COP26 – Let’s sweat the small stuff
Everyone has such high hopes for COP26. For many, it is a hope born of desperation; an awareness that these negotiations really do represent our last best chance to course correct with regards to our impact on the planet.
Nonetheless, as is often the case with matters pertaining to the climate, we can’t just hope for this conference to produce the ambitious pledges and grandiose headlines that we all want to see.
Agreements, policy and regulation also need to map onto specific, often local, contexts if they are to be effective. It is the small stuff that underpins the big-picture direction of travel.
A good example of this lies in a little talked-about, highly technical section of the Paris Agreement – Article 6.
This one-page collection of jargon-heavy articles has been a stumbling block since it was first mapped out in 2015. The disagreements surrounding it were unable to be reconciled at COP25 in Madrid in 2019, and contributed to the sense that those negotiations had not been as successful as they needed to be.
The substance of Article 6 concerns “voluntary cooperation” between nations to meet their climate goals (also known as Nationally Determined Contributions or NDCs). Into this quagmire of competing interests fall the rules and regulations governing carbon markets.
The reason Article 6 matters is that if the international community can get carbon markets right, then the world will save hundreds of billions of dollars and crucially a lot of time too. In short, Article 6 could make or break the Paris target of limiting global warming to 1.5C.
The problem is that designing a fully global, friction-free carbon market, with rules and regulations that everyone agrees on is an enormous political challenge. Countries that expect to be mostly buying from the global carbon market push for different rules to those who are primarily selling. While those at the most immediate risk from the effects of climate change argue that nations with less climate exposure are prioritising economic wellbeing over human lives and livelihoods.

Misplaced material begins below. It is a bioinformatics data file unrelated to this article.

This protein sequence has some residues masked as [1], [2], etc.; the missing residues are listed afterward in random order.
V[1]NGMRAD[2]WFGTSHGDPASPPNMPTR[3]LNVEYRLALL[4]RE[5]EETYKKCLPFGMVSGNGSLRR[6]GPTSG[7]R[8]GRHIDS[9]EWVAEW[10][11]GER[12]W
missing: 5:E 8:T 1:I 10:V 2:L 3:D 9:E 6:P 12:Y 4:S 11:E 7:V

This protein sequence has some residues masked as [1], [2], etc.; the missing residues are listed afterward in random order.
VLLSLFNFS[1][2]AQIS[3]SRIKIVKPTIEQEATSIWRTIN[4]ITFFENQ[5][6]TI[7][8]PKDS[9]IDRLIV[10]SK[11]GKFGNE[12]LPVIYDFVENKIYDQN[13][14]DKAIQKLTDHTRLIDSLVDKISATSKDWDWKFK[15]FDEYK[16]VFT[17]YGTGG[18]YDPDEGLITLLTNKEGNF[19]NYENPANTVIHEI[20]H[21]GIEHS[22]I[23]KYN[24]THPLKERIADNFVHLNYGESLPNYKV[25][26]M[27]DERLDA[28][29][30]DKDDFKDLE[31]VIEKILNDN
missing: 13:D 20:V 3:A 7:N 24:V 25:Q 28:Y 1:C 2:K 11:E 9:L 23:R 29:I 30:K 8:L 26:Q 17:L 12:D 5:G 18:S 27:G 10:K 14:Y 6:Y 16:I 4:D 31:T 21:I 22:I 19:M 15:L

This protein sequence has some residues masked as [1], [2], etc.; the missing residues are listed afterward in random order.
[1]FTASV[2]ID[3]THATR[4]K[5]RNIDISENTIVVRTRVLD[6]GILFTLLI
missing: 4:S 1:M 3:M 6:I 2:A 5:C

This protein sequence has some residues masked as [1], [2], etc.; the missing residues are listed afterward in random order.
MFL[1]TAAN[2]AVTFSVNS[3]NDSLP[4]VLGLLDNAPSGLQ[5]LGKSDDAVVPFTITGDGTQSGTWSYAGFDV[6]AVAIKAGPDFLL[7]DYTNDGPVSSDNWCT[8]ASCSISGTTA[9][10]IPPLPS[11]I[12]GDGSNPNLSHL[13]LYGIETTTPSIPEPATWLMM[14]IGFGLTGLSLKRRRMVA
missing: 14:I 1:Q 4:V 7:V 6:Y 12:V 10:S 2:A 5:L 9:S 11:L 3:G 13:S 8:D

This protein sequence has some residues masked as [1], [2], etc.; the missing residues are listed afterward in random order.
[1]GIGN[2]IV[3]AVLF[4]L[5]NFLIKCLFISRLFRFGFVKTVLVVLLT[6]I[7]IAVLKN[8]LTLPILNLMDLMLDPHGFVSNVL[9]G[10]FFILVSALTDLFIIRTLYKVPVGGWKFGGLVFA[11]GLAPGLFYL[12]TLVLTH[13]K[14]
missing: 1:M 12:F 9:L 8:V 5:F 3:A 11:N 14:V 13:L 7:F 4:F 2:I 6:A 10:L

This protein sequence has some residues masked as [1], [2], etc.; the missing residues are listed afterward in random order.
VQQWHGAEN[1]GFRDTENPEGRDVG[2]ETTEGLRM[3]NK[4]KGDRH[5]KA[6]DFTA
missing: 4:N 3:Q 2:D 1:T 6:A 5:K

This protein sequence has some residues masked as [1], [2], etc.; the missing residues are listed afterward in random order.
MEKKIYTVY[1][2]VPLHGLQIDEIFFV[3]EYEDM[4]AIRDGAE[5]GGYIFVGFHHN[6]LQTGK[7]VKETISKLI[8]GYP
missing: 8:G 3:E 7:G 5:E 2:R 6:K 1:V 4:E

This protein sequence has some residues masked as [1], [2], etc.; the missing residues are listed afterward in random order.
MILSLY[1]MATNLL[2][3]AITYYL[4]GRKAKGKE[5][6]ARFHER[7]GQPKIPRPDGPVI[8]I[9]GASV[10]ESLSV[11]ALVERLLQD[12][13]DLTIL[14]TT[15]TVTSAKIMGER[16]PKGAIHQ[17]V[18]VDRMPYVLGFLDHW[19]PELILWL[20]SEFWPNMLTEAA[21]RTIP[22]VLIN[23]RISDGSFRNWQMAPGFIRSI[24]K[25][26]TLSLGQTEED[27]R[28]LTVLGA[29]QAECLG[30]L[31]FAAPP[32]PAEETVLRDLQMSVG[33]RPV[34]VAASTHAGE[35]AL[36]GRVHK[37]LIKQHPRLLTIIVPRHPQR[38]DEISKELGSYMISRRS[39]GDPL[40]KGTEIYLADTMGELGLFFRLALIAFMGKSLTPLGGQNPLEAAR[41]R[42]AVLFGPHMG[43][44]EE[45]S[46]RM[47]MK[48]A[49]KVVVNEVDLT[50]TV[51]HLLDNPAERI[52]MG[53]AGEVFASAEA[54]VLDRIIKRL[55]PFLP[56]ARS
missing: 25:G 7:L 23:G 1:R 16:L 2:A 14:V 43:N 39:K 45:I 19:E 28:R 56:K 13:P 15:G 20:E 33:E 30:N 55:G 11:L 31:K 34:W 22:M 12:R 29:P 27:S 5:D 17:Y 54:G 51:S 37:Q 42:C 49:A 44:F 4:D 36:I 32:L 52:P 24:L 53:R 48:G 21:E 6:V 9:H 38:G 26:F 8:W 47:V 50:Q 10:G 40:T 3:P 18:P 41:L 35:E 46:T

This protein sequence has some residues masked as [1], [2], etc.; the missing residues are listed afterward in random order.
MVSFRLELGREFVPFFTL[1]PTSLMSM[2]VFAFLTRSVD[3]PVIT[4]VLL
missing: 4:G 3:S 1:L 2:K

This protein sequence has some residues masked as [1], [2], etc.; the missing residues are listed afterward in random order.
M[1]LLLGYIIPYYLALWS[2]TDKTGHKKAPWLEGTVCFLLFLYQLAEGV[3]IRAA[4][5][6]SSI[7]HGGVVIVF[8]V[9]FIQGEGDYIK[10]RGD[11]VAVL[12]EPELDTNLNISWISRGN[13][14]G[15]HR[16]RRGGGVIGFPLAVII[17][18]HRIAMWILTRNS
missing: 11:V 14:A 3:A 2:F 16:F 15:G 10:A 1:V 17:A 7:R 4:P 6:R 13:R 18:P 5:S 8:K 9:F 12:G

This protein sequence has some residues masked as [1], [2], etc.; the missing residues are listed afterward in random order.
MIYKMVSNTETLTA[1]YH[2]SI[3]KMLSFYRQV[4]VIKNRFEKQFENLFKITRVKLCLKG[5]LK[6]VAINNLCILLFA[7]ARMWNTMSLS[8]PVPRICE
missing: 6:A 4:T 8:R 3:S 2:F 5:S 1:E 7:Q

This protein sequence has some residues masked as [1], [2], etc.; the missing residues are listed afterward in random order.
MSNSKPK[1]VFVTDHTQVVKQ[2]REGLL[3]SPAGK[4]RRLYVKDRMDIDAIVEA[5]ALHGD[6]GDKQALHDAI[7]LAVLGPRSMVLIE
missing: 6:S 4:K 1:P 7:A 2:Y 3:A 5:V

There are real-world consequences to all this for UK businesses and land managers, too. The outcomes of these negotiations could influence the price for carbon offsets sourced overseas. If international credits remain cheap, there will be a disincentive for UK-based businesses to purchase credits produced on UK soils. That in turn could impact the level of private sector investment flowing into Nature-based Solutions (NbS) in the UK.
For a variety of reasons, we have to hope the rules that are agreed for Article 6 promote high-integrity carbon trading, excluding double-counting of emissions reductions and prevent suppliers from flooding the market with cheap, low-quality carbon credits that deliver little in the way of genuine mitigation.
For the delegates at COP26, balancing the imperative for consensus with the need for stringent rules that will deliver meaningful climate mitigation is the task at hand. We have to hope that they can rise to the occasion.